BBC investigative reporter Greg Palast published a fascinating article in Vice Magazine this week (Nicolas Maduro Did Not Steal the Venezuelan Election) about being hired by Hugo Chavez and Nicolas Maduro in 2004 to investigate the possibility the US might tamper with Venezuela’s elections (following Palast’s 2001 expose detailing how Florida governor Jeb Bush stole the election for his brother).

The article describes how he presented Chavez and Maduro with a collection of secret FBI memos revealing that ChoicePoint Corp – under a no-bid contract (from the US government) – had “shoplifted” Venezuela’s voter rolls, as well as the voter rolls of Argentina, Brazil, Nicaragua, Mexico and Honduras, all of whom were on the verge of electing presidents from the political left.

By coincidence it was a subsidiary of ChoicePoint Jeb Bush engaged in 2000 to illegally “purge” more than 56,000 voters, the vast majority black and poor, from Florida’s voter rolls. A maneuver which would ultimately give George Bush the US presidency by just 537 ballots.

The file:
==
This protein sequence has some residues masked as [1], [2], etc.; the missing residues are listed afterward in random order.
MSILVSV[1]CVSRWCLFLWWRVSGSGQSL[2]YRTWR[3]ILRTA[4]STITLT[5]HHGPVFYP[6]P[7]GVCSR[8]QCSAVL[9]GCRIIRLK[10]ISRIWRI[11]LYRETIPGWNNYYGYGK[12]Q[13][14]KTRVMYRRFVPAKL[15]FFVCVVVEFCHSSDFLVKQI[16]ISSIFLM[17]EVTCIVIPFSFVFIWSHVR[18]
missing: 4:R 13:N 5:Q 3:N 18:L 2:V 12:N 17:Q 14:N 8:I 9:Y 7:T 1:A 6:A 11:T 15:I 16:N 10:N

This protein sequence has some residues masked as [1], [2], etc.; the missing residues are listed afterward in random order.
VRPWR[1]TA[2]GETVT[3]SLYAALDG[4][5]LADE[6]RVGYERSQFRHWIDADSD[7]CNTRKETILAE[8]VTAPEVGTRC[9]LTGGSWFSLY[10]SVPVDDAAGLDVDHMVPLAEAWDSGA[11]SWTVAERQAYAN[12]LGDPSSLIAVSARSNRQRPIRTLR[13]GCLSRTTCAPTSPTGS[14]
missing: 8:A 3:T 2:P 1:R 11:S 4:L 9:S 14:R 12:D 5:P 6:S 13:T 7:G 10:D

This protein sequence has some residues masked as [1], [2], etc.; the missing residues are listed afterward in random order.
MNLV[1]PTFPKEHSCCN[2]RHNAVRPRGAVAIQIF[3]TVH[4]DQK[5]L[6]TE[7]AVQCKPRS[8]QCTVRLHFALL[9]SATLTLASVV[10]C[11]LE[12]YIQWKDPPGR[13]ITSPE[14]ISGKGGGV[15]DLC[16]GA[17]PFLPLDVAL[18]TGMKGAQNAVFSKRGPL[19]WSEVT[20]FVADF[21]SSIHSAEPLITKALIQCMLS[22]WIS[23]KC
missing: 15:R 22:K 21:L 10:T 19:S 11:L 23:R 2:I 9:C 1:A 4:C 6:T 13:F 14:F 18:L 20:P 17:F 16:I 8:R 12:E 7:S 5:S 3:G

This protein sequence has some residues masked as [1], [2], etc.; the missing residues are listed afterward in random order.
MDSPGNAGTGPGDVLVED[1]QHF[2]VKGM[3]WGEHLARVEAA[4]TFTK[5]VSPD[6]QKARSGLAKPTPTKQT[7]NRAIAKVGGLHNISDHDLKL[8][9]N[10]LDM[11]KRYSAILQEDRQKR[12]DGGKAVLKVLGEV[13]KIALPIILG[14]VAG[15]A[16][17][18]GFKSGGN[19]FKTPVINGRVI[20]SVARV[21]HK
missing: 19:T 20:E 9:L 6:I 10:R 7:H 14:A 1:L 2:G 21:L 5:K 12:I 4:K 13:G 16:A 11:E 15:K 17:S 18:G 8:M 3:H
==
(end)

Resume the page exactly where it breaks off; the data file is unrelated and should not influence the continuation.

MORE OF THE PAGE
After reading Palast’s report, Chavez moved swiftly to establish a virtually tamper-proof electoral system. In Venezuela every voter gets TWO ballots. One is electronic; the second is a paper print-out of the touch-screen ballot, which the voter reviews, authorizes and places in a locked ballot-box. Fifty-four percent of the boxes are opened at random and checked against the computer tally – making the system virtually tamper proof.

When Maduro’s opponent Henrique Capriles officially challenged the recent outcome, he was allowed to add as many precincts as he wanted (12,000) to this automatic audit.

It would appear the US State Department doesn’t have a leg to stand on in backing opposition claims that Maduro’s win is fraudulent. Thus, according to Palast, they have turned to another old CIA trick, violent street demonstrations protesting the electoral outcome. He points out that most, but not all, of the voters killed in street protests are Chavistas.

photo credit: sterno_inferno via photopin cc